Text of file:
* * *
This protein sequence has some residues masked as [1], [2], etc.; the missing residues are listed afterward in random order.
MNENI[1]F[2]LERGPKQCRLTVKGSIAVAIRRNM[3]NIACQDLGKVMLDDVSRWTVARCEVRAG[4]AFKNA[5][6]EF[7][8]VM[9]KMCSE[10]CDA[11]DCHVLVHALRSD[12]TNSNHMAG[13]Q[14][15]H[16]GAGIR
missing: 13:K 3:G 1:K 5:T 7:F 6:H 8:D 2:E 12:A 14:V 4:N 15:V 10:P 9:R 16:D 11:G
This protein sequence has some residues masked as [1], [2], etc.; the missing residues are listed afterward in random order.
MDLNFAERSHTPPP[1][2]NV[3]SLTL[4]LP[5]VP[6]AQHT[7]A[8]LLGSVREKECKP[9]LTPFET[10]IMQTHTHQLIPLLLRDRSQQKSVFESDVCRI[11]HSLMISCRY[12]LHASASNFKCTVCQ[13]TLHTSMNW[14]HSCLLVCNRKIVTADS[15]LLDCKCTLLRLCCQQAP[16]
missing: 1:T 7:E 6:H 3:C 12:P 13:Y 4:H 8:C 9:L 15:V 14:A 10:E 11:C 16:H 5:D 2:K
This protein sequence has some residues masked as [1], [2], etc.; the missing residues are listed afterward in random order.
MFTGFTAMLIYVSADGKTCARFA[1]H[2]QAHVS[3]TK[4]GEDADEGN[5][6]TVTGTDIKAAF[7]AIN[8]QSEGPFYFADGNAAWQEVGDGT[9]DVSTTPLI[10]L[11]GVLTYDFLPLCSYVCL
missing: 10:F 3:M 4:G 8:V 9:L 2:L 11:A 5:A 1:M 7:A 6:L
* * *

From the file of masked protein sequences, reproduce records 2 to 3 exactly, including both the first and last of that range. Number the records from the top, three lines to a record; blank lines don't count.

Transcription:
This protein sequence has some residues masked as [1], [2], etc.; the missing residues are listed afterward in random order.
MDLNFAERSHTPPP[1][2]NV[3]SLTL[4]LP[5]VP[6]AQHT[7]A[8]LLGSVREKECKP[9]LTPFET[10]IMQTHTHQLIPLLLRDRSQQKSVFESDVCRI[11]HSLMISCRY[12]LHASASNFKCTVCQ[13]TLHTSMNW[14]HSCLLVCNRKIVTADS[15]LLDCKCTLLRLCCQQAP[16]
missing: 1:T 7:E 6:H 3:C 12:P 13:Y 4:H 8:C 9:L 15:V 14:A 10:E 11:C 16:H 5:D 2:K
This protein sequence has some residues masked as [1], [2], etc.; the missing residues are listed afterward in random order.
MFTGFTAMLIYVSADGKTCARFA[1]H[2]QAHVS[3]TK[4]GEDADEGN[5][6]TVTGTDIKAAF[7]AIN[8]QSEGPFYFADGNAAWQEVGDGT[9]DVSTTPLI[10]L[11]GVLTYDFLPLCSYVCL
missing: 10:F 3:M 4:G 8:V 9:L 2:L 11:A 5:A 1:M 7:A 6:L